24. He, X.; Chen, S.; Doolen, G.D. A novel thermal model for the lattice Boltzmann method in incompressible limit. J. Comput. Phys. 1998, 146, 282–300. [Google Scholar] [CrossRef]
  25. Pullin, D. Direct simulation methods for compressible inviscid ideal-gas flow. J. Comput. Phys. 1980, 34, 231–244. [Google Scholar] [CrossRef]
  26. La Rocca, M.; Montessori, A.; Prestininzi, P.; Succi, S. A multispeed discrete Boltzmann model for transcritical 2D shallow water flows. J. Comput. Phys. 2015, 284, 117–132. [Google Scholar] [CrossRef]
  27. Martínez, D.O.; Matthaeus, W.H.; Chen, S.; Montgomery, D.C. Comparison of spectral method and lattice Boltzmann simulations of two-dimensional hydrodynamics. Phys. Fluids 1994, 6, 1285–1298. [Google Scholar] [CrossRef]
  28. Deeks, L.K.; Young, I.M.; Zhang, X.; Bengough, A.G.; Crawford, J.W. A novel three-dimensional lattice Boltzmann model for solute transport in variably saturated porous media. Water Resour. Res. 2002, 38. [Google Scholar] [CrossRef]
  29. Ginzburg, I. Variably saturated flow described with the anisotropic lattice Boltzmann methods. Comput. Fluids 2006, 35, 831–848. [Google Scholar] [CrossRef]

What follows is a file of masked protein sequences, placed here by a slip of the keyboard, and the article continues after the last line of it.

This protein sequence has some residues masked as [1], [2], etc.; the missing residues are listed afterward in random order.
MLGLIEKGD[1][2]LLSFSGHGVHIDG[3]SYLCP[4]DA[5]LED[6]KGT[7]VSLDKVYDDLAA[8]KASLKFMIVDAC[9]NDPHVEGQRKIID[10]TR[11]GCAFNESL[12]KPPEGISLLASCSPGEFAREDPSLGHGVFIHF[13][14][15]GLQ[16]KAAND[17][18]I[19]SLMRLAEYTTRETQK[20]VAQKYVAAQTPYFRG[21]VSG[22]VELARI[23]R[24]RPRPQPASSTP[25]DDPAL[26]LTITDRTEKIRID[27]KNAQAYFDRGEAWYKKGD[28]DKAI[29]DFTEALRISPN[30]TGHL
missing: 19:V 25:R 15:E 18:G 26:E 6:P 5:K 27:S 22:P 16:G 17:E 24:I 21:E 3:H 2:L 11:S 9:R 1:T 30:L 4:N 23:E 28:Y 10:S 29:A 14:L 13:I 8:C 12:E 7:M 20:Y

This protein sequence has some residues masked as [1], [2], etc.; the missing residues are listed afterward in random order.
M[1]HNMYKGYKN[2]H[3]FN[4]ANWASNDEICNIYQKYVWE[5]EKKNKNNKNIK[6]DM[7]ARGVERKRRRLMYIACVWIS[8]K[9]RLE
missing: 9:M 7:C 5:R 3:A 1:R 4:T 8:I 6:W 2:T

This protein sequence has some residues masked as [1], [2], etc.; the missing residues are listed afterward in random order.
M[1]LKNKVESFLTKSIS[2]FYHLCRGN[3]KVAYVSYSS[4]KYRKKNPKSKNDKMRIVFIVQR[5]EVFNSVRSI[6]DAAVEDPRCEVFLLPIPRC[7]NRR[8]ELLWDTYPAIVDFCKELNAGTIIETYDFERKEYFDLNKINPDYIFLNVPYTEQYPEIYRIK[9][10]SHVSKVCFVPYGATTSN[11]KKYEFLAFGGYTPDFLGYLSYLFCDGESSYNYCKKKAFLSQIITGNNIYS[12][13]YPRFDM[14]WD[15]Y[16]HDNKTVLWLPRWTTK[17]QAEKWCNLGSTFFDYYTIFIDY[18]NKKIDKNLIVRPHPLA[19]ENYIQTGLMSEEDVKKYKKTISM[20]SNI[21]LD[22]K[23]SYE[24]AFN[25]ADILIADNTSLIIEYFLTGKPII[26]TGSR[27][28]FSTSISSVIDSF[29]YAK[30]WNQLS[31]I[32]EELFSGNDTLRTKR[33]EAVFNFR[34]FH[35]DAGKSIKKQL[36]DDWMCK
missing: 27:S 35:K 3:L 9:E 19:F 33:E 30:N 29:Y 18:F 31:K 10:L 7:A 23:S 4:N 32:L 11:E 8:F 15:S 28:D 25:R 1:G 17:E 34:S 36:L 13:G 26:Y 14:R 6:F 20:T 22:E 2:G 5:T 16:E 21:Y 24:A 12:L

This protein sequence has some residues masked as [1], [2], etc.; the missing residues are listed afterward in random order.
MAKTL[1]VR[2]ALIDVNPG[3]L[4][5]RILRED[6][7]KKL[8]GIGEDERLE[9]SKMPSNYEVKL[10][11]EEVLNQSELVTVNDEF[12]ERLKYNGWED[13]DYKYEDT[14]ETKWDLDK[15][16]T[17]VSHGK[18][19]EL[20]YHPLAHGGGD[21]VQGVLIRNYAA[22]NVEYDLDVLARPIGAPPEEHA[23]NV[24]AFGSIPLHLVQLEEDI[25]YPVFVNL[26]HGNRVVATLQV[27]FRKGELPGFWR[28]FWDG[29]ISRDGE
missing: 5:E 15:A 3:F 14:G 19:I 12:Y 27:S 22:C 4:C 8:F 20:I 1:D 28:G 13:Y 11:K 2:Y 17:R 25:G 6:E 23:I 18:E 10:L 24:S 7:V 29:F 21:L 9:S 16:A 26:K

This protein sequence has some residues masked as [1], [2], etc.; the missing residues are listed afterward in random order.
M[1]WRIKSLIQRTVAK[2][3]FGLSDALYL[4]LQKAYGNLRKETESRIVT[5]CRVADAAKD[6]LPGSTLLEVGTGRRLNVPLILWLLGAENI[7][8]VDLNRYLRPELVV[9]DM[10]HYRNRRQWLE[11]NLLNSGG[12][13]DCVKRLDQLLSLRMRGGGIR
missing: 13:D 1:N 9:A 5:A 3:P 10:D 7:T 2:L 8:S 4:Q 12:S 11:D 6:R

30. Servan-Camas, B.; Tsai, F.T.-C. Lattice Boltzmann method with two relaxation times for advection–diffusion equation: Third order analysis and stability analysis. Adv. Water Resour. 2008, 31, 1113–1126. [Google Scholar] [CrossRef]
  31. Servan-Camas, B.; Tsai, F.T.-C.; Servan-Camas, B. Two-relaxation-time lattice Boltzmann method for the anisotropic dispersive Henry problem. Water Resour. Res. 2010, 46, 02515. [Google Scholar] [CrossRef]
  32. Servan-Camas, B.; Tsai, F.T.-C. Non-negativity and stability analyses of lattice Boltzmann method for advection–diffusion equation. J. Comput. Phys. 2009, 228, 236–256. [Google Scholar] [CrossRef]
  33. Servan-Camas, B.; Tsai, F.T.-C. Saltwater intrusion modeling in heterogeneous confined aquifers using two-relaxation-time lattice Boltzmann method. Adv. Water Resour. 2009, 32, 620–631. [Google Scholar] [CrossRef]